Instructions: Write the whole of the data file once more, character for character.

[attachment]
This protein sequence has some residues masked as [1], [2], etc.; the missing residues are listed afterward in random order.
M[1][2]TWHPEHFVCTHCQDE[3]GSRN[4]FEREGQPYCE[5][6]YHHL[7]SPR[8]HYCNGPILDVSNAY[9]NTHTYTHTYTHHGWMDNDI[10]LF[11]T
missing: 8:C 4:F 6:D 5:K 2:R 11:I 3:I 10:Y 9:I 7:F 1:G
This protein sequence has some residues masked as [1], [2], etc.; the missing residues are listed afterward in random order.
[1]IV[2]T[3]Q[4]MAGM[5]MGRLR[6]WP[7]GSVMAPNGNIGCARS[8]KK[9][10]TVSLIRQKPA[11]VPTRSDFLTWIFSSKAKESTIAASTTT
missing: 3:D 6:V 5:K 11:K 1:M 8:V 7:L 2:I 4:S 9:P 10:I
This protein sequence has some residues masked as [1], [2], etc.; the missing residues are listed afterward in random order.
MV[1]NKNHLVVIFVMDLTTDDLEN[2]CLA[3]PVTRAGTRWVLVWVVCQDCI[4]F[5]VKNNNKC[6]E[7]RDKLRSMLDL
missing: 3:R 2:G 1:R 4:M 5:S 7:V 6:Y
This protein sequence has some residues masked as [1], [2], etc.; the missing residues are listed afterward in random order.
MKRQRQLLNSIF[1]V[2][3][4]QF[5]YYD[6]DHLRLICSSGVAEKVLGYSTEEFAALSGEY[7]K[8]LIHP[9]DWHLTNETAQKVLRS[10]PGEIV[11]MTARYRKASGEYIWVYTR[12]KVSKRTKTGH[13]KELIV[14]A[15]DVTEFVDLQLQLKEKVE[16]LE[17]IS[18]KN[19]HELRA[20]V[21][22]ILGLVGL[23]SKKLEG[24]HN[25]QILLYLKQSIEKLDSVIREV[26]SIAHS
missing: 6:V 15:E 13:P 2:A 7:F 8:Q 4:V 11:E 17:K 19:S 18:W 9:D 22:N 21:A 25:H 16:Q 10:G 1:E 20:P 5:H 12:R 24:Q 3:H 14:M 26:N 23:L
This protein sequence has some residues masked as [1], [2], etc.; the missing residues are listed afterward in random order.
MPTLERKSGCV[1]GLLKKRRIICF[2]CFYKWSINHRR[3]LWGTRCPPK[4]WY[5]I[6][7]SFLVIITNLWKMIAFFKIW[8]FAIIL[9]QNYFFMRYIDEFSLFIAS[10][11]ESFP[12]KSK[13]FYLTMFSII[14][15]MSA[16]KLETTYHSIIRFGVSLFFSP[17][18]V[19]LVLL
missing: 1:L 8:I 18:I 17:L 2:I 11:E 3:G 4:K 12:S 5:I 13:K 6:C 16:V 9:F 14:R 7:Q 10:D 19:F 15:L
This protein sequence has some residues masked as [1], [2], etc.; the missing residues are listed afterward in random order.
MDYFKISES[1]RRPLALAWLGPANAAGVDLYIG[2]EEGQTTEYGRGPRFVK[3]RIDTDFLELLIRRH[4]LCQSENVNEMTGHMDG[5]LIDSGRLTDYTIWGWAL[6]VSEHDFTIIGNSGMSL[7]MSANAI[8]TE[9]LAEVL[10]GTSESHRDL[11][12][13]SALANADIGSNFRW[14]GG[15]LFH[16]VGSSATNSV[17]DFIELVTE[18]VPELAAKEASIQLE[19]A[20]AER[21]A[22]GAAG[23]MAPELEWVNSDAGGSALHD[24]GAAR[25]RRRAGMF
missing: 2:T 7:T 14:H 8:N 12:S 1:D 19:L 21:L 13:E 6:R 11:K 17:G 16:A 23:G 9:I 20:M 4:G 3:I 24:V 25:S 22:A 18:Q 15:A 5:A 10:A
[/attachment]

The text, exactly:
This protein sequence has some residues masked as [1], [2], etc.; the missing residues are listed afterward in random order.
M[1][2]TWHPEHFVCTHCQDE[3]GSRN[4]FEREGQPYCE[5][6]YHHL[7]SPR[8]HYCNGPILDVSNAY[9]NTHTYTHTYTHHGWMDNDI[10]LF[11]T
missing: 8:C 4:F 6:D 5:K 2:R 11:I 3:I 10:Y 9:I 7:F 1:G
This protein sequence has some residues masked as [1], [2], etc.; the missing residues are listed afterward in random order.
[1]IV[2]T[3]Q[4]MAGM[5]MGRLR[6]WP[7]GSVMAPNGNIGCARS[8]KK[9][10]TVSLIRQKPA[11]VPTRSDFLTWIFSSKAKESTIAASTTT
missing: 3:D 6:V 5:K 11:K 1:M 8:V 7:L 2:I 4:S 9:P 10:I
This protein sequence has some residues masked as [1], [2], etc.; the missing residues are listed afterward in random order.
MV[1]NKNHLVVIFVMDLTTDDLEN[2]CLA[3]PVTRAGTRWVLVWVVCQDCI[4]F[5]VKNNNKC[6]E[7]RDKLRSMLDL
missing: 3:R 2:G 1:R 4:M 5:S 7:V 6:Y
This protein sequence has some residues masked as [1], [2], etc.; the missing residues are listed afterward in random order.
MKRQRQLLNSIF[1]V[2][3][4]QF[5]YYD[6]DHLRLICSSGVAEKVLGYSTEEFAALSGEY[7]K[8]LIHP[9]DWHLTNETAQKVLRS[10]PGEIV[11]MTARYRKASGEYIWVYTR[12]KVSKRTKTGH[13]KELIV[14]A[15]DVTEFVDLQLQLKEKVE[16]LE[17]IS[18]KN[19]HELRA[20]V[21][22]ILGLVGL[23]SKKLEG[24]HN[25]QILLYLKQSIEKLDSVIREV[26]SIAHS
missing: 6:V 15:E 13:P 2:A 7:F 8:Q 4:V 11:E 17:K 19:S 18:W 9:D 22:N 21:A 25:H 16:Q 10:G 1:E 20:P 5:H 12:R 24:Q 3:H 14:M 26:N 23:L
This protein sequence has some residues masked as [1], [2], etc.; the missing residues are listed afterward in random order.
MPTLERKSGCV[1]GLLKKRRIICF[2]CFYKWSINHRR[3]LWGTRCPPK[4]WY[5]I[6][7]SFLVIITNLWKMIAFFKIW[8]FAIIL[9]QNYFFMRYIDEFSLFIAS[10][11]ESFP[12]KSK[13]FYLTMFSII[14][15]MSA[16]KLETTYHSIIRFGVSLFFSP[17][18]V[19]LVLL
missing: 1:L 8:I 18:I 17:L 2:I 11:E 3:G 4:K 12:S 5:I 13:K 6:C 16:V 9:F 14:R 7:Q 10:D 19:F 15:L
This protein sequence has some residues masked as [1], [2], etc.; the missing residues are listed afterward in random order.
MDYFKISES[1]RRPLALAWLGPANAAGVDLYIG[2]EEGQTTEYGRGPRFVK[3]RIDTDFLELLIRRH[4]LCQSENVNEMTGHMDG[5]LIDSGRLTDYTIWGWAL[6]VSEHDFTIIGNSGMSL[7]MSANAI[8]TE[9]LAEVL[10]GTSESHRDL[11][12][13]SALANADIGSNFRW[14]GG[15]LFH[16]VGSSATNSV[17]DFIELVTE[18]VPELAAKEASIQLE[19]A[20]AER[21]A[22]GAAG[23]MAPELEWVNSDAGGSALHD[24]GAAR[25]RRRAGMF
missing: 2:T 7:T 14:H 8:N 12:S 1:D 19:L 21:L 13:E 6:R 11:K 17:G 16:A 23:G 9:I 20:M 4:G 3:I 24:V 25:S 22:A 18:Q 15:A 5:A 10:A